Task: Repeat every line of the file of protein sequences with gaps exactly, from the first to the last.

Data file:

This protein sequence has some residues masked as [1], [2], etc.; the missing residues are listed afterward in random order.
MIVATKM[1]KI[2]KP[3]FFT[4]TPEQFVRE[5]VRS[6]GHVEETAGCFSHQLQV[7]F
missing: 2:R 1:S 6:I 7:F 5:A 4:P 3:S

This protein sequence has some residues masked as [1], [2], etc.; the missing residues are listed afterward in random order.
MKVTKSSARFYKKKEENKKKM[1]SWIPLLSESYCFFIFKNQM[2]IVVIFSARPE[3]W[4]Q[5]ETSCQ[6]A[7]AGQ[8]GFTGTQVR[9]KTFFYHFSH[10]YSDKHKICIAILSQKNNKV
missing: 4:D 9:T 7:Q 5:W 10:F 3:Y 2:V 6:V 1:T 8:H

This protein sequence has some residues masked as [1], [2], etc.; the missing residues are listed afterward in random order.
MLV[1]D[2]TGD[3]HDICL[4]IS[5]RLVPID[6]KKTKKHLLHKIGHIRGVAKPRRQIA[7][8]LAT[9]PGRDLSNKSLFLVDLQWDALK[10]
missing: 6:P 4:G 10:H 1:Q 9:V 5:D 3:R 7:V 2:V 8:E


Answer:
This protein sequence has some residues masked as [1], [2], etc.; the missing residues are listed afterward in random order.
MIVATKM[1]KI[2]KP[3]FFT[4]TPEQFVRE[5]VRS[6]GHVEETAGCFSHQLQV[7]F
missing: 2:R 1:S 6:I 7:F 5:A 4:P 3:S

This protein sequence has some residues masked as [1], [2], etc.; the missing residues are listed afterward in random order.
MKVTKSSARFYKKKEENKKKM[1]SWIPLLSESYCFFIFKNQM[2]IVVIFSARPE[3]W[4]Q[5]ETSCQ[6]A[7]AGQ[8]GFTGTQVR[9]KTFFYHFSH[10]YSDKHKICIAILSQKNNKV
missing: 4:D 9:T 7:Q 5:W 10:F 3:Y 2:V 6:V 1:T 8:H

This protein sequence has some residues masked as [1], [2], etc.; the missing residues are listed afterward in random order.
MLV[1]D[2]TGD[3]HDICL[4]IS[5]RLVPID[6]KKTKKHLLHKIGHIRGVAKPRRQIA[7][8]LAT[9]PGRDLSNKSLFLVDLQWDALK[10]
missing: 6:P 4:G 10:H 1:Q 9:V 5:D 3:R 7:V 2:V 8:E